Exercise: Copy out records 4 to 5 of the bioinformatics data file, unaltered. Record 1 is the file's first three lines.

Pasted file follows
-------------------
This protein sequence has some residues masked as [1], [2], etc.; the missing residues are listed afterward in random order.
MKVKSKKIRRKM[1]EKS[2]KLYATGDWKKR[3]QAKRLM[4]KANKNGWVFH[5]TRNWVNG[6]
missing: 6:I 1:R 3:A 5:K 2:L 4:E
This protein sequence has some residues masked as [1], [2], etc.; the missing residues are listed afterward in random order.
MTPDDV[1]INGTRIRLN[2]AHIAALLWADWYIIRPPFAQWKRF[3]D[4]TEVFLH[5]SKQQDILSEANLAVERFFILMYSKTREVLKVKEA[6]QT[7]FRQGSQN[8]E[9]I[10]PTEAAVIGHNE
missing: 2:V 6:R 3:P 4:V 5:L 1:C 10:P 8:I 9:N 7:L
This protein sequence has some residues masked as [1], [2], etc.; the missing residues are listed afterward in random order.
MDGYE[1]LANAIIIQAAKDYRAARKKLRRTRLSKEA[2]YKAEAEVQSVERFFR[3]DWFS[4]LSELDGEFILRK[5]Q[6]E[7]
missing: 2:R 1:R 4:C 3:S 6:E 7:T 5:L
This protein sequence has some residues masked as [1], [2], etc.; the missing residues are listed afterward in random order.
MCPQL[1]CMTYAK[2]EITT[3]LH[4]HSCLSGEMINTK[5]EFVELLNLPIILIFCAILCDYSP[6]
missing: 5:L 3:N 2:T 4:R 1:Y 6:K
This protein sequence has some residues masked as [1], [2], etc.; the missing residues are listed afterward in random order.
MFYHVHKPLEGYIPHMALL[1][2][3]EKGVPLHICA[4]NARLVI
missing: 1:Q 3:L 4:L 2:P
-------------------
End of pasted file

This protein sequence has some residues masked as [1], [2], etc.; the missing residues are listed afterward in random order.
MCPQL[1]CMTYAK[2]EITT[3]LH[4]HSCLSGEMINTK[5]EFVELLNLPIILIFCAILCDYSP[6]
missing: 5:L 3:N 2:T 4:R 1:Y 6:K
This protein sequence has some residues masked as [1], [2], etc.; the missing residues are listed afterward in random order.
MFYHVHKPLEGYIPHMALL[1][2][3]EKGVPLHICA[4]NARLVI
missing: 1:Q 3:L 4:L 2:P